"In this case, Exxon scientists knew about fossil fuels causing global warming and Exxon took internal actions based on its knowledge of climate change. Yet Exxon funded and publicly engaged in a campaign to deceive the American people about the known risks of fossil fuels in causing climate change."
If these allegations against Exxon are true then Exxon's actions were immoral. We request the DOJ to investigate whether ExxonMobil's actions were also illegal."
The violations could fall into a number of legal categories, RL Miller, founder and president of Climate Hawks Vote, explained in an email. The petition to Attorney General Lynch requested an investigation under the Racketeer Influenced and Corrupt Organizations (RICO) Act, under which the Department of Justice sued the tobacco industry for lying about the dangers of cigarettes.
Sharon Eubanks was the Department of Justice attorney who won the big racketeering case against Big Tobacco, and told Think Progress, “I think a RICO action is plausible and should be considered.”
“It appears to me, based on what we know so far, that there was a concerted effort by Exxon and others to confuse the public on climate change,” Eubanks said. “They were actively denying the impact of human-caused carbon emissions, even when their own research showed otherwise.”
But Miller of Climate Hawks Vote emphasized that RICO was just a jumping off point, and that “several other statutes might come into play, generally securities fraud and consumer fraud.” These exist on both the federal and state level.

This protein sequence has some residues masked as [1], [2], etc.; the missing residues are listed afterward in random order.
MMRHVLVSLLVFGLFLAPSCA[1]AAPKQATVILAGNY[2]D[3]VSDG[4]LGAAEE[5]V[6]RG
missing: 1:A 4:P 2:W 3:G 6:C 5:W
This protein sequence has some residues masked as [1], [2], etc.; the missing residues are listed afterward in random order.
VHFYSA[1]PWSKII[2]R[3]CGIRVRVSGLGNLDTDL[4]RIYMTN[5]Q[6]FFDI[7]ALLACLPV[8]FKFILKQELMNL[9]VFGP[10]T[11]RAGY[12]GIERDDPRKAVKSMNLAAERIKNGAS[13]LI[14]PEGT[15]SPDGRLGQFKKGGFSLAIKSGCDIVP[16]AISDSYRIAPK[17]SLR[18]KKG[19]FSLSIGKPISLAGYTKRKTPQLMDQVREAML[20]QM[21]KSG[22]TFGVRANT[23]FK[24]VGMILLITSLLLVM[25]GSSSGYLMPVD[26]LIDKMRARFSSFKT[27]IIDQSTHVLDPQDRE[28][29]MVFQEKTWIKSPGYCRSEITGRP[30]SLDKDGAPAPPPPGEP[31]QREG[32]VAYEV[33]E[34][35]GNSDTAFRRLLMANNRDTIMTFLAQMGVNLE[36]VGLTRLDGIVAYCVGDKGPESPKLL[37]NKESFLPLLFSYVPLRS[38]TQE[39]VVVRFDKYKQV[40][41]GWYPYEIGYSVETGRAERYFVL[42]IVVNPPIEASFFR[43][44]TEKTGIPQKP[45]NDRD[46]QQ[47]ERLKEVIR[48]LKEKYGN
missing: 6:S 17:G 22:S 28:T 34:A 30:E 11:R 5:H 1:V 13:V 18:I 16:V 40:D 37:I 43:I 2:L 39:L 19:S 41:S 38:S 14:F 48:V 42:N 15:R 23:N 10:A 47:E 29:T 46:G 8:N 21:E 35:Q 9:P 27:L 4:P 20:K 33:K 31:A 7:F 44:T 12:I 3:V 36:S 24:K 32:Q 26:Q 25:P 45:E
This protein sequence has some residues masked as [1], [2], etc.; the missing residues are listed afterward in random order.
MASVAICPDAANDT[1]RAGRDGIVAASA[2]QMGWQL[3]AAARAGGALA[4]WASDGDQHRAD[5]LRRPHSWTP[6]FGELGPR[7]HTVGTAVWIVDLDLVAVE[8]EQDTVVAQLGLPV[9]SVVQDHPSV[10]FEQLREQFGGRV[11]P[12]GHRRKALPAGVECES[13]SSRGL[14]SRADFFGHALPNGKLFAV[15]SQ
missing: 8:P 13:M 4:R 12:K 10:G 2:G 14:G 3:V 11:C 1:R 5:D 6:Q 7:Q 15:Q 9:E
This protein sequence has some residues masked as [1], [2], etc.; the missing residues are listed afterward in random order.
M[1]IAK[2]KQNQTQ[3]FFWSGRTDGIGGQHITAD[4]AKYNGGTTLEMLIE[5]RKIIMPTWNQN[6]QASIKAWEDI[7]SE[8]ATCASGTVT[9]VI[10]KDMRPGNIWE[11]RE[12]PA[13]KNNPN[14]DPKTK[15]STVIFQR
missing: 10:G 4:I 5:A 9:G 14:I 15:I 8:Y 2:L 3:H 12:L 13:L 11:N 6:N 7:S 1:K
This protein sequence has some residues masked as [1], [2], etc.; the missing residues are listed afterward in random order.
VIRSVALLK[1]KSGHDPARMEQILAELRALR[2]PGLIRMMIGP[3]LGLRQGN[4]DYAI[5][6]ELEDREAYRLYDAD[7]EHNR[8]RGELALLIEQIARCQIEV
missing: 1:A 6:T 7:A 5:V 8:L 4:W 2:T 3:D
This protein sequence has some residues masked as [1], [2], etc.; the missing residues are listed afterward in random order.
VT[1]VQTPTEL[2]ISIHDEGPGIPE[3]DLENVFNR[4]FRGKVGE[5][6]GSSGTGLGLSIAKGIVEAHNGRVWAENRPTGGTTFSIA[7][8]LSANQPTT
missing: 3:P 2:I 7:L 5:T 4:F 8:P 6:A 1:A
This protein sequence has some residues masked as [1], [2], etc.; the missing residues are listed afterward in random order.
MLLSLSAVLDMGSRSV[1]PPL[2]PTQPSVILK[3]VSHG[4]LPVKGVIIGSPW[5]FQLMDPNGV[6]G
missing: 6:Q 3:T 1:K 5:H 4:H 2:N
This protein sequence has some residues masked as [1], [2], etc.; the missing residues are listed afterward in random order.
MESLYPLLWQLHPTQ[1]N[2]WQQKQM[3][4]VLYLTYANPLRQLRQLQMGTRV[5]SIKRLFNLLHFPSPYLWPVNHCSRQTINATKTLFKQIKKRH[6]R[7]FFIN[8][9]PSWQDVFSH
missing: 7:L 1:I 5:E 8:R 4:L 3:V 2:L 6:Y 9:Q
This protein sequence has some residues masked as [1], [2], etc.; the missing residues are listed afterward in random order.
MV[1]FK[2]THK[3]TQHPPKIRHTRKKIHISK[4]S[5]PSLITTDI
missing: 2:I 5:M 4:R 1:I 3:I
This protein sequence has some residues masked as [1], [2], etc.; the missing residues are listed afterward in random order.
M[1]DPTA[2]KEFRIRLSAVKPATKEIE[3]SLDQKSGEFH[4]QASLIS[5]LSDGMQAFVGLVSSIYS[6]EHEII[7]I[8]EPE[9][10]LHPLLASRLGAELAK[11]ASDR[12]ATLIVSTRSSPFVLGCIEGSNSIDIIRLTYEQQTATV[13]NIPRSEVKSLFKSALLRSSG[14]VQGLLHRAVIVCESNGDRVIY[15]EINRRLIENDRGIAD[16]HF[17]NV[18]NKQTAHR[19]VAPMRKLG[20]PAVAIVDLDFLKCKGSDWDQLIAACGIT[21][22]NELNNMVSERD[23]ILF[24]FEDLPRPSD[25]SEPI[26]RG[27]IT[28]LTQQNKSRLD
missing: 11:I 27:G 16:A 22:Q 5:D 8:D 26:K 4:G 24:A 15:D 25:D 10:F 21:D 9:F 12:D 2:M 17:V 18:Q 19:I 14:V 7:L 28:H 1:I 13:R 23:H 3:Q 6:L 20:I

Miller said that Senator Sanders has called for a task force to investigate. “The right call,” said Miller.
And, on the state level, some attorneys general are already wading in. No one deeper than New York’s Eric Schneiderman, who issued an 18-page subpoena to Exxon Mobil at the beginning of November, demanding the turnover of documents related to Exxon’s climate science research, and of its climate change communications strategy. These requests could lead to possible prosecution under the state’s Martin Act, which forbins "any fraud, deception, concealment, suppression, false pretense" or "any representation or statement which is false" and give the AG’s office broad power to dig through the company’s document archives.
Advocates, including Miller of Climate Hawks Vote, are now pushing other state AGs to follow Schneiderman’s lead. Last month, Climate Hawks Vote called out 16 state attorneys general in particular, because of their history of at least acknowledging climate pollution as a legal issue. This group includes California AG Kamala Harris, who is currently running for Senate, who has, according to Inside Climate News, “extraordinarily broad investigative authority under the state's powerful consumer and shareholder protection laws.”
The damages of effective law suits could potentially be huge – entire island nations will disappear because of the climate pollution that Exxon knew and mislead the public about, and what’s the value of that? Regardless of how the courts would potentially decide, Schneiderman (and possibly other AGs who follow suit) are casting a wide net for damning documents, and even more definitive proof of Exxon’s willful web of deceit.
Photo credit: John Duffy (cc) on Flickr